Roger Hajjar, MD, an internationally recognized scientist whose cardiac gene therapy discoveries have spurred clinical trials for heart failure, and whose methodologies for cardiac-directed gene transfer are currently utilized by investigators around the world, has been appointed as the inaugural director of the Gene and Cell Therapy Institute at Mass General Brigham following a year-long nationwide search.
In this position, Hajjar will foster a world-class Gene and Cell Therapy Institute that will leverage ongoing, groundbreaking research efforts at Mass General Brigham and will recruit leading scientists conducting cutting-edge projects. The objective of the Gene and Cell Therapy Institute will be to translate the scientific discoveries made by Mass General Brigham researchers to first-in-human clinical trials and, ultimately, life-changing treatments for patients.
“We are delighted that Dr. Hajjar is bringing his renowned leadership and expertise in research and development to Mass General Brigham to help cement our Gene and Cell Therapy Institute as among the best in the world,” said Anne Klibanski, MD, President and CEO of Mass General Brigham. “It is an exciting time in gene and cell therapy, where research breakthroughs hold the promise of providing elusive treatments for some of the most difficult-to-treat diseases impacting our patients and those across the globe. Dr. Hajjar will help usher in a new era of discovery for our health system in achieving these treatment goals.”
Hajjar will also work closely with Mass General Brigham Innovation to seed new research projects, commercialize novel therapy delivery platforms and treatments and form academic-industry partnerships to support gene and cell therapy research. He previously served as the Head of Research and Development at Ring Therapeutics, a Flagship Pioneering Company, since 2019. Prior to that role, Hajjar served as the Director of the Cardiovascular Research Center at Icahn School of Medicine at Mount Sinai in New York from 2007 to 2019.
“Scientists and clinicians throughout Mass General Brigham are working on some of the leading gene and cell therapy projects in their respective fields, and it is a true privilege and opportunity of a lifetime to collaborate with them and help them translate their major biological discoveries into first-in-human therapies,” said Hajjar. “Our fundamental mission at Mass General Brigham will be to ensure that our patients have access to the most cutting-edge clinical trials in gene and cell therapy, and to bring these treatments beyond our walls to impact care for patients around the world with critical unmet needs.”
Hajjar received his MD from Harvard Medical School and the Harvard-MIT Division of Health Sciences & Technology before completing a residency and clinical and research fellowships in cardiology and heart failure at Massachusetts General Hospital (MGH). Following his training, he joined the faculty of MGH and Harvard Medical School from 1997 to 2006.
Hajjar’s early work at MGH involved studying patients with heart failure and identifying different proteins and molecules within the cardiac cell that could be targeted therapeutically. Many of his patients with severe heart failure had few treatment options, which led him to look towards gene therapy. His research conducted at MGH, including the development of gene transfer methods to deliver therapeutics to the heart, has brought multiple developments to cardiac gene therapies, including the launch of multiple clinical trials for cardiovascular diseases.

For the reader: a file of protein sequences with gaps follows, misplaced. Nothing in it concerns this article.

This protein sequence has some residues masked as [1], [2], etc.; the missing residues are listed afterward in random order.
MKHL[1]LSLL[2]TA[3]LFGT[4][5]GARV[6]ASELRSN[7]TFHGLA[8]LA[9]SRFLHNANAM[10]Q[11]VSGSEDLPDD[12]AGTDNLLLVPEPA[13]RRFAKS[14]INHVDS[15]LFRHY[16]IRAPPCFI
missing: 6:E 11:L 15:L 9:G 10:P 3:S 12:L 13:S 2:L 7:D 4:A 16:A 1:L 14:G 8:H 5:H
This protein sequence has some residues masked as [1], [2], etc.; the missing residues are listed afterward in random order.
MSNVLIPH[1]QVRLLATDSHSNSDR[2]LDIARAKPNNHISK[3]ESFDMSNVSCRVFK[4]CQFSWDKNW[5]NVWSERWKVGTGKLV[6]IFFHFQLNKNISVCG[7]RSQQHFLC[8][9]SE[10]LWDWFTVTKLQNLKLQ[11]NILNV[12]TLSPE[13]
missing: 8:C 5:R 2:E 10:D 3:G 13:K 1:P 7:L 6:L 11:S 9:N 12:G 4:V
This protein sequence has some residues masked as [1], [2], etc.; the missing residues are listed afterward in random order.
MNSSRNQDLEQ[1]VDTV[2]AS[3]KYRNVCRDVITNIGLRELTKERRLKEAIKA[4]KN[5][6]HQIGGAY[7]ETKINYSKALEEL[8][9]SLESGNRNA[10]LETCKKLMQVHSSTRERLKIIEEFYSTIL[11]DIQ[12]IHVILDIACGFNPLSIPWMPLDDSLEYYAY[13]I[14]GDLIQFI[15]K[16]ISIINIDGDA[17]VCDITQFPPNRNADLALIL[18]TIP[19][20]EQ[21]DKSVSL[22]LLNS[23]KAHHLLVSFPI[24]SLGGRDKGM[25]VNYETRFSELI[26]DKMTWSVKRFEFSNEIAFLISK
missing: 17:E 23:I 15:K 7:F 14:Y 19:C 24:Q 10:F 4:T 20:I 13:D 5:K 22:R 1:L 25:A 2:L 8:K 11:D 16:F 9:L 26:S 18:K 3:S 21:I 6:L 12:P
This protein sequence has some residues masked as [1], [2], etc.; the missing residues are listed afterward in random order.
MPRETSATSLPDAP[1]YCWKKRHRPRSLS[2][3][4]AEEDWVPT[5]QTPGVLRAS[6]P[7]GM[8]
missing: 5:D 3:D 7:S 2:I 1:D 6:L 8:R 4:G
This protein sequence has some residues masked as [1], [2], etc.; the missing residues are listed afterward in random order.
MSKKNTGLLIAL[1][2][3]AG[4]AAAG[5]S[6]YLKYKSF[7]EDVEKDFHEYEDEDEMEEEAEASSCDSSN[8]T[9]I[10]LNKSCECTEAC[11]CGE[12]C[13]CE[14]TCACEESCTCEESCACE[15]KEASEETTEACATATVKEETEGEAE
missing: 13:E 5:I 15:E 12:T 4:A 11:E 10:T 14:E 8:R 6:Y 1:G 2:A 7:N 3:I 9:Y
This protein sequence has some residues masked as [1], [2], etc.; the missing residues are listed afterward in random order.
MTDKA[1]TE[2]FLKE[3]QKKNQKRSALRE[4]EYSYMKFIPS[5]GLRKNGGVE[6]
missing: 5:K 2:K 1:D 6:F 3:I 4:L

An award-winning investigator, Dr. Hajjar has authored more than 500 peer-reviewed publications and lectured internationally on his research.
As the largest basic research academic medical center in the United States, Mass General Brigham is home to more than 400 leading gene and cell therapy researchers from five nationally ranked academic medical centers: Massachusetts General Hospital, Brigham and Women’s Hospital, Mass Eye and Ear, McLean Hospital and Spaulding Rehabilitation.
Gene therapy involves the process of replacing or modifying genes to correct a deficiency, which could profoundly affect congenital diseases caused by genetic mutations. Cell therapy involves replacing or modifying cells to treat diseases, and this treatment modality is increasingly utilized to provide personalized therapy approaches for diseases such as cancer.
Research at Mass General Brigham spans multiple medical disciplines garnering more than $2.3 billion in research funding annually. Increasingly, this funding supports the development of new gene and cell therapy delivery platforms, clinical trials, and novel treatments for diseases, including cancer, heart disease, blinding vision disorders, degenerative neurological conditions, diabetes, and autoimmune diseases. These discoveries have led to the establishment of numerous companies focusing on developing and commercializing these life-changing therapies including Verve Therapeutics (cardiovascular disease) and Akouos (hearing loss).
Mass General Brigham is an integrated academic health care system, uniting great minds to solve the hardest problems in medicine for our communities and the world. Mass General Brigham connects a full continuum of care across a system of academic medical centers, community and specialty hospitals, a health insurance plan, physician networks, community health centers, home care, and long-term care services. Mass General Brigham is a nonprofit organization committed to patient care, research, teaching, and service to the community. In addition, Mass General Brigham is one of the nation’s leading biomedical research organizations with several Harvard Medical School teaching hospitals. For more information, please visit massgeneralbrigham.org.